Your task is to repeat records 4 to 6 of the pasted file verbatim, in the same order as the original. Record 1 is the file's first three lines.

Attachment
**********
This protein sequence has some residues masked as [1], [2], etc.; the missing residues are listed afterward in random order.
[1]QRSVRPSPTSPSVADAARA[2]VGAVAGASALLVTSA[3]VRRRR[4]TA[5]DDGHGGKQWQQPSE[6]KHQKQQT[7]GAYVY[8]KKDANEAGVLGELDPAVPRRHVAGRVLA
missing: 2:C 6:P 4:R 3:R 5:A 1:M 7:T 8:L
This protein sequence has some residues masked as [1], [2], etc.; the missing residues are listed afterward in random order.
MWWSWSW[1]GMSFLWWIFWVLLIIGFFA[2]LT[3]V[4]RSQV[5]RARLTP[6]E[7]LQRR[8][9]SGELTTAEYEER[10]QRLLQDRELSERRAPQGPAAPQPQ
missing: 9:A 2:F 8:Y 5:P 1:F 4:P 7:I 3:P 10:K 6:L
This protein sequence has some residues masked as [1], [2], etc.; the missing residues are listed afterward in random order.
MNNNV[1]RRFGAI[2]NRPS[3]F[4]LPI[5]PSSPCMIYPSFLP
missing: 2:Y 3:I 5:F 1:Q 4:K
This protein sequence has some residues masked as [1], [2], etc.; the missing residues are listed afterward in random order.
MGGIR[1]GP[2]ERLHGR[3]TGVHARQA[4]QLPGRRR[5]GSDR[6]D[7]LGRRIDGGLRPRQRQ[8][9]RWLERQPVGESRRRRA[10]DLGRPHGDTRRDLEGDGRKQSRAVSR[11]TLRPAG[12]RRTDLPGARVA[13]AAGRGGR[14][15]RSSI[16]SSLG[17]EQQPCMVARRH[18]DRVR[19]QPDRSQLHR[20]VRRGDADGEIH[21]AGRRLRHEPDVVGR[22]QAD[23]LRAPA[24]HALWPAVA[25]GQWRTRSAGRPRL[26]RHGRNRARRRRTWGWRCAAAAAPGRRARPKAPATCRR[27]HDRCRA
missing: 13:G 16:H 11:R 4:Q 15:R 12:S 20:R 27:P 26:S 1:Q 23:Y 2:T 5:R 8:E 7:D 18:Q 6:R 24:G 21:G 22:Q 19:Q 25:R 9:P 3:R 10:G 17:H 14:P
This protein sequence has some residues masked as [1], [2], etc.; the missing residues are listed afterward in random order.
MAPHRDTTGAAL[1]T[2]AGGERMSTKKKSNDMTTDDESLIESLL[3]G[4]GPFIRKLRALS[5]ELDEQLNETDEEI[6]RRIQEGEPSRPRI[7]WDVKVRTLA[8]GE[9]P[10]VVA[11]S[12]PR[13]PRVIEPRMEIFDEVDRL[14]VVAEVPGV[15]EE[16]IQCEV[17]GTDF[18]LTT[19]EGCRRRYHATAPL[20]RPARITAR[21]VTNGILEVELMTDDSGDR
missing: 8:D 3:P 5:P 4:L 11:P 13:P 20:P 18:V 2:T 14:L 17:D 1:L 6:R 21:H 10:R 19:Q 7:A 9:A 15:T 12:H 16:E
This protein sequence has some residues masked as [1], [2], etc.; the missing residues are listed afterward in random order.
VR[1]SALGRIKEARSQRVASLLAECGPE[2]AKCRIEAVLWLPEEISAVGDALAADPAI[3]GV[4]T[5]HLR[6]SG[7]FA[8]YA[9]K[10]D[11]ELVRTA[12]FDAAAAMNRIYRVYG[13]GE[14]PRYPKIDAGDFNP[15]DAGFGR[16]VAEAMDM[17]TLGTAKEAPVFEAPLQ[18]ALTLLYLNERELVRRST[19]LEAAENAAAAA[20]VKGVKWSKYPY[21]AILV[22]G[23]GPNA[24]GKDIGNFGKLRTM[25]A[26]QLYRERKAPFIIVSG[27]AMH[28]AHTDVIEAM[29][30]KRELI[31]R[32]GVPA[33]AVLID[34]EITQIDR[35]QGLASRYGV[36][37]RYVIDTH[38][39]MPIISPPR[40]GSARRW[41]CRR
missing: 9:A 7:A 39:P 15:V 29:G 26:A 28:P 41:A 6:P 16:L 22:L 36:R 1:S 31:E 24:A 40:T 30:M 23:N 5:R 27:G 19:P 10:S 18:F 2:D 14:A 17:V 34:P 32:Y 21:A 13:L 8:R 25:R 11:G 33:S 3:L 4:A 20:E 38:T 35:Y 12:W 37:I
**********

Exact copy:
This protein sequence has some residues masked as [1], [2], etc.; the missing residues are listed afterward in random order.
MGGIR[1]GP[2]ERLHGR[3]TGVHARQA[4]QLPGRRR[5]GSDR[6]D[7]LGRRIDGGLRPRQRQ[8][9]RWLERQPVGESRRRRA[10]DLGRPHGDTRRDLEGDGRKQSRAVSR[11]TLRPAG[12]RRTDLPGARVA[13]AAGRGGR[14][15]RSSI[16]SSLG[17]EQQPCMVARRH[18]DRVR[19]QPDRSQLHR[20]VRRGDADGEIH[21]AGRRLRHEPDVVGR[22]QAD[23]LRAPA[24]HALWPAVA[25]GQWRTRSAGRPRL[26]RHGRNRARRRRTWGWRCAAAAAPGRRARPKAPATCRR[27]HDRCRA
missing: 13:G 16:H 11:R 4:Q 15:R 12:S 20:R 27:P 26:S 1:Q 23:Y 2:T 5:R 8:E 7:D 18:Q 6:R 24:G 21:G 22:Q 19:Q 25:R 9:P 3:R 10:G 17:H 14:P
This protein sequence has some residues masked as [1], [2], etc.; the missing residues are listed afterward in random order.
MAPHRDTTGAAL[1]T[2]AGGERMSTKKKSNDMTTDDESLIESLL[3]G[4]GPFIRKLRALS[5]ELDEQLNETDEEI[6]RRIQEGEPSRPRI[7]WDVKVRTLA[8]GE[9]P[10]VVA[11]S[12]PR[13]PRVIEPRMEIFDEVDRL[14]VVAEVPGV[15]EE[16]IQCEV[17]GTDF[18]LTT[19]EGCRRRYHATAPL[20]RPARITAR[21]VTNGILEVELMTDDSGDR
missing: 8:D 3:P 5:P 4:L 11:P 13:P 20:P 18:V 2:T 14:L 17:D 1:L 6:R 21:H 10:R 19:Q 7:A 9:A 15:T 12:H 16:E
This protein sequence has some residues masked as [1], [2], etc.; the missing residues are listed afterward in random order.
VR[1]SALGRIKEARSQRVASLLAECGPE[2]AKCRIEAVLWLPEEISAVGDALAADPAI[3]GV[4]T[5]HLR[6]SG[7]FA[8]YA[9]K[10]D[11]ELVRTA[12]FDAAAAMNRIYRVYG[13]GE[14]PRYPKIDAGDFNP[15]DAGFGR[16]VAEAMDM[17]TLGTAKEAPVFEAPLQ[18]ALTLLYLNERELVRRST[19]LEAAENAAAAA[20]VKGVKWSKYPY[21]AILV[22]G[23]GPNA[24]GKDIGNFGKLRTM[25]A[26]QLYRERKAPFIIVSG[27]AMH[28]AHTDVIEAM[29][30]KRELI[31]R[32]GVPA[33]AVLID[34]EITQIDR[35]QGLASRYGV[36][37]RYVIDTH[38][39]MPIISPPR[40]GSARRW[41]CRR
missing: 9:A 7:A 39:P 15:V 29:G 26:A 28:P 41:A 6:P 16:L 22:L 36:R 1:S 31:E 24:A 40:T 30:M 23:N 5:R 27:G 19:P 10:S 18:F 2:D 14:A 17:V 34:P 32:Y 21:A 13:L 8:R 25:R 11:G 33:S 3:L 4:A 20:E 38:T 35:Y 12:W 37:I